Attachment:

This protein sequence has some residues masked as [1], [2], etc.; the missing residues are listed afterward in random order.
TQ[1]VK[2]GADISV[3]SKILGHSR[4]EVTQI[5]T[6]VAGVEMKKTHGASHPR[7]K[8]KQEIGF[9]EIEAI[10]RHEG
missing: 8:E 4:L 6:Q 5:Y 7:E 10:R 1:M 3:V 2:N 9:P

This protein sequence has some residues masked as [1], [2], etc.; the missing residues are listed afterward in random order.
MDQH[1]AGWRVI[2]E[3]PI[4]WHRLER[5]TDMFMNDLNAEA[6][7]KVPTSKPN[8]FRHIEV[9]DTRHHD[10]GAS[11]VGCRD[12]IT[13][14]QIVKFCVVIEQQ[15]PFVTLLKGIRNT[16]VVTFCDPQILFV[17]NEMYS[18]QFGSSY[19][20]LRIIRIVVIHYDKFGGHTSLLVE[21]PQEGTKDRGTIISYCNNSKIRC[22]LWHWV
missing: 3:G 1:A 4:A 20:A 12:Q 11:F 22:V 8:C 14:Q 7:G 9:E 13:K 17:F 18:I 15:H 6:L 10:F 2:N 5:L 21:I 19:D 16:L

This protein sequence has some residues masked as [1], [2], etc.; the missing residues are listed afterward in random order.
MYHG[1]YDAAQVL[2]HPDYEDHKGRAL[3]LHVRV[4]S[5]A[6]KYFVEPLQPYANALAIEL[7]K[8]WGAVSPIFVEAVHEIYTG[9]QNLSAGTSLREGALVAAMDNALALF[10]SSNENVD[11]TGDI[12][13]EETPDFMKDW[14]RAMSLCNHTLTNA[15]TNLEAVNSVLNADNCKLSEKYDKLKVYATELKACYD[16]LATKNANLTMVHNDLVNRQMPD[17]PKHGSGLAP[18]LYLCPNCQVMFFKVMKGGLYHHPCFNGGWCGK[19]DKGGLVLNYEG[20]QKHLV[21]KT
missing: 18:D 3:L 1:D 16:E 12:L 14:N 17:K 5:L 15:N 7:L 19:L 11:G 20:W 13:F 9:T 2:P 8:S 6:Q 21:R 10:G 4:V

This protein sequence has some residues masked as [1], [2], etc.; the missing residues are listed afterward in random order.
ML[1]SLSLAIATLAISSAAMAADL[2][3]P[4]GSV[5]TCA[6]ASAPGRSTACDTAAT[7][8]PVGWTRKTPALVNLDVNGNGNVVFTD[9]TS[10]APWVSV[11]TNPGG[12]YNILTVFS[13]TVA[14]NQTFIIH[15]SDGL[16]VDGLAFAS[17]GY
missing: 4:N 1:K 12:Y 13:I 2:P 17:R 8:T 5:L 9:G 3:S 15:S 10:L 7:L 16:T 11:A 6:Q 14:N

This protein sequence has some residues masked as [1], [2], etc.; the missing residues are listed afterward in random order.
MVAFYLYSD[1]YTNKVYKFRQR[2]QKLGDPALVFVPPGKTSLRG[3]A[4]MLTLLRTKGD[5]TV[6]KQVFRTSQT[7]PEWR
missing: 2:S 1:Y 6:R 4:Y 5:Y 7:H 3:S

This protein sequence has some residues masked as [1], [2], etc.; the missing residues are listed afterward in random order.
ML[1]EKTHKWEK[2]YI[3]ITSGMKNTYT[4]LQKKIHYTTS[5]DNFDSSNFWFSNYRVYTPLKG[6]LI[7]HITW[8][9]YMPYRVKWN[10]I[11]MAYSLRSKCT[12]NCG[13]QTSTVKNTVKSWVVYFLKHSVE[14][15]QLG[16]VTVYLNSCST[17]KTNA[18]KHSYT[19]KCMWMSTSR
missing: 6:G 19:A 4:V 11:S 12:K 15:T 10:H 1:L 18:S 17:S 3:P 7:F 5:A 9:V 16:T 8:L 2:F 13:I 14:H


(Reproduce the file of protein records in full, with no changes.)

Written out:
This protein sequence has some residues masked as [1], [2], etc.; the missing residues are listed afterward in random order.
TQ[1]VK[2]GADISV[3]SKILGHSR[4]EVTQI[5]T[6]VAGVEMKKTHGASHPR[7]K[8]KQEIGF[9]EIEAI[10]RHEG
missing: 8:E 4:L 6:Q 5:Y 7:E 10:R 1:M 3:V 2:N 9:P

This protein sequence has some residues masked as [1], [2], etc.; the missing residues are listed afterward in random order.
MDQH[1]AGWRVI[2]E[3]PI[4]WHRLER[5]TDMFMNDLNAEA[6][7]KVPTSKPN[8]FRHIEV[9]DTRHHD[10]GAS[11]VGCRD[12]IT[13][14]QIVKFCVVIEQQ[15]PFVTLLKGIRNT[16]VVTFCDPQILFV[17]NEMYS[18]QFGSSY[19][20]LRIIRIVVIHYDKFGGHTSLLVE[21]PQEGTKDRGTIISYCNNSKIRC[22]LWHWV
missing: 3:G 1:A 4:A 20:A 12:Q 11:F 22:V 8:C 14:Q 7:G 9:E 13:K 17:F 18:I 15:H 6:L 10:F 2:N 5:L 21:I 19:D 16:L

This protein sequence has some residues masked as [1], [2], etc.; the missing residues are listed afterward in random order.
MYHG[1]YDAAQVL[2]HPDYEDHKGRAL[3]LHVRV[4]S[5]A[6]KYFVEPLQPYANALAIEL[7]K[8]WGAVSPIFVEAVHEIYTG[9]QNLSAGTSLREGALVAAMDNALALF[10]SSNENVD[11]TGDI[12][13]EETPDFMKDW[14]RAMSLCNHTLTNA[15]TNLEAVNSVLNADNCKLSEKYDKLKVYATELKACYD[16]LATKNANLTMVHNDLVNRQMPD[17]PKHGSGLAP[18]LYLCPNCQVMFFKVMKGGLYHHPCFNGGWCGK[19]DKGGLVLNYEG[20]QKHLV[21]KT
missing: 18:D 3:L 1:D 16:E 12:L 14:N 17:K 5:L 15:N 7:L 19:L 11:G 20:W 13:F 9:T 2:P 8:S 6:Q 21:R 10:G 4:V

This protein sequence has some residues masked as [1], [2], etc.; the missing residues are listed afterward in random order.
ML[1]SLSLAIATLAISSAAMAADL[2][3]P[4]GSV[5]TCA[6]ASAPGRSTACDTAAT[7][8]PVGWTRKTPALVNLDVNGNGNVVFTD[9]TS[10]APWVSV[11]TNPGG[12]YNILTVFS[13]TVA[14]NQTFIIH[15]SDGL[16]VDGLAFAS[17]GY
missing: 4:N 1:K 12:Y 13:I 2:P 17:R 8:T 5:L 9:G 3:S 15:S 10:L 7:L 16:T 11:A 6:Q 14:N

This protein sequence has some residues masked as [1], [2], etc.; the missing residues are listed afterward in random order.
MVAFYLYSD[1]YTNKVYKFRQR[2]QKLGDPALVFVPPGKTSLRG[3]A[4]MLTLLRTKGD[5]TV[6]KQVFRTSQT[7]PEWR
missing: 2:S 1:Y 6:R 4:Y 5:Y 7:H 3:S

This protein sequence has some residues masked as [1], [2], etc.; the missing residues are listed afterward in random order.
ML[1]EKTHKWEK[2]YI[3]ITSGMKNTYT[4]LQKKIHYTTS[5]DNFDSSNFWFSNYRVYTPLKG[6]LI[7]HITW[8][9]YMPYRVKWN[10]I[11]MAYSLRSKCT[12]NCG[13]QTSTVKNTVKSWVVYFLKHSVE[14][15]QLG[16]VTVYLNSCST[17]KTNA[18]KHSYT[19]KCMWMSTSR
missing: 6:G 19:A 4:V 11:S 12:K 15:T 10:H 1:L 18:S 17:S 3:P 7:F 5:A 9:V 16:T 8:L 2:F 13:I 14:H